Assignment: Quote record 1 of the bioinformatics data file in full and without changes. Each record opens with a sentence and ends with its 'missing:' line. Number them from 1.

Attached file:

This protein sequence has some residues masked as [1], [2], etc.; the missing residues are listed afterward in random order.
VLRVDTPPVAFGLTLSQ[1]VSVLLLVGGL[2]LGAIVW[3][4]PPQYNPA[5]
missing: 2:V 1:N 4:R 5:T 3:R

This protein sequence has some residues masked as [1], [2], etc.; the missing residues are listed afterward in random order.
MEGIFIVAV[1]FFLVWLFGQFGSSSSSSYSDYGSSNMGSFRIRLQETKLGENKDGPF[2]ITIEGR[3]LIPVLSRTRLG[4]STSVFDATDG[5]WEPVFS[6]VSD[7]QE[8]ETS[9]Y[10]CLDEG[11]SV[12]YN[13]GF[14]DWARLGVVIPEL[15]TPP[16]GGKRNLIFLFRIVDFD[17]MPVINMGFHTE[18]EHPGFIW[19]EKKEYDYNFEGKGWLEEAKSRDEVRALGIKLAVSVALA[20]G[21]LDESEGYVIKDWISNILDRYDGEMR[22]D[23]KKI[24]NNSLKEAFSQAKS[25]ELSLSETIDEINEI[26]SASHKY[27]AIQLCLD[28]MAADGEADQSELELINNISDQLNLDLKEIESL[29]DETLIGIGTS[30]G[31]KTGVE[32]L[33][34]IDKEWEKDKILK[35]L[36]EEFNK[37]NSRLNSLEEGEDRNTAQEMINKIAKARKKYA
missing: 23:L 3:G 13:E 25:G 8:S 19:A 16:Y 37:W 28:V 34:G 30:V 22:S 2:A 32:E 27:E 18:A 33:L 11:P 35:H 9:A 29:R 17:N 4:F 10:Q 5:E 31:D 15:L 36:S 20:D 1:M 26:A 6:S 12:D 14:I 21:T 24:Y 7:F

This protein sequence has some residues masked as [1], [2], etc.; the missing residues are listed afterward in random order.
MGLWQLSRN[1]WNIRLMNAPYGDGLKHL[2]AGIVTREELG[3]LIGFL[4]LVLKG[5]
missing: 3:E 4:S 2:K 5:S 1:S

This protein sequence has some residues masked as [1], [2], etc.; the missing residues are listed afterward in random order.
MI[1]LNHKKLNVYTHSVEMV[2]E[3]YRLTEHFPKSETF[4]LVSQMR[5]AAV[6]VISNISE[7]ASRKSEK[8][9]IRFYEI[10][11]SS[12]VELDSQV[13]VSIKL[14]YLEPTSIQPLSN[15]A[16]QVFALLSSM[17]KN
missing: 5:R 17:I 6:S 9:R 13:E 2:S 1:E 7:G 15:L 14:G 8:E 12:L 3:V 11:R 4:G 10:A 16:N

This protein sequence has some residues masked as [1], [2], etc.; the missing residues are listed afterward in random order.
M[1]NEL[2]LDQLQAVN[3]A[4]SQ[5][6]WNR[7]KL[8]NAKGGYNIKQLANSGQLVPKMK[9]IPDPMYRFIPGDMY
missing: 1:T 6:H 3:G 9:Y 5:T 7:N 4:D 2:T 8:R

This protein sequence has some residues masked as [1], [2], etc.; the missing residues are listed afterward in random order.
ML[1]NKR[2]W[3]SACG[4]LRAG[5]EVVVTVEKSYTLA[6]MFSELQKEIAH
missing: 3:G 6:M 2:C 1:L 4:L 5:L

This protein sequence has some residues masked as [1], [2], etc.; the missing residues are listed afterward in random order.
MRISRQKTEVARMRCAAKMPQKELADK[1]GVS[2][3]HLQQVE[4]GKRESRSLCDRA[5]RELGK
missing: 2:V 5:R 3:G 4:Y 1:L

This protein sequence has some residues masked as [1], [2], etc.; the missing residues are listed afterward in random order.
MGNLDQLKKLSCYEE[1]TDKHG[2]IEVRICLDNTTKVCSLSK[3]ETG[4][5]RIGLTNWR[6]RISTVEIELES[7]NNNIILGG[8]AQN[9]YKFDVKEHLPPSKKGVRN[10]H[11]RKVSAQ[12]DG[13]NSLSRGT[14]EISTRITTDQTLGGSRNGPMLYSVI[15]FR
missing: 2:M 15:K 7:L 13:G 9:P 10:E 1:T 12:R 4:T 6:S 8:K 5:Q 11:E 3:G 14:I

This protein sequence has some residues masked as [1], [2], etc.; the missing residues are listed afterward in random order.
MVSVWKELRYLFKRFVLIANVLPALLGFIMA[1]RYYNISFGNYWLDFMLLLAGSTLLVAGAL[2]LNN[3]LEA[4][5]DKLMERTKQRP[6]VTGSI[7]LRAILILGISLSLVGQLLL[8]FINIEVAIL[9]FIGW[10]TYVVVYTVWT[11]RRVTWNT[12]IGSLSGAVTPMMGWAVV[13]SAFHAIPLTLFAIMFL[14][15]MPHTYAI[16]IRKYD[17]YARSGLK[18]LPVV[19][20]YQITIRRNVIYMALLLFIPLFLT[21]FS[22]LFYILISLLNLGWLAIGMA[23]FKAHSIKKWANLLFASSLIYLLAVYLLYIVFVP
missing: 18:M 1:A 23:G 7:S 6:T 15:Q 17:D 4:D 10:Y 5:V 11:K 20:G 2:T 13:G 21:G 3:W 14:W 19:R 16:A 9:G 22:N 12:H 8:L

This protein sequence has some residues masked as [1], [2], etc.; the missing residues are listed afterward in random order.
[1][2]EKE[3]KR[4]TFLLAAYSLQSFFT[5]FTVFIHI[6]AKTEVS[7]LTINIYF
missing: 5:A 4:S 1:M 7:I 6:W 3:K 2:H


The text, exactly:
This protein sequence has some residues masked as [1], [2], etc.; the missing residues are listed afterward in random order.
VLRVDTPPVAFGLTLSQ[1]VSVLLLVGGL[2]LGAIVW[3][4]PPQYNPA[5]
missing: 2:V 1:N 4:R 5:T 3:R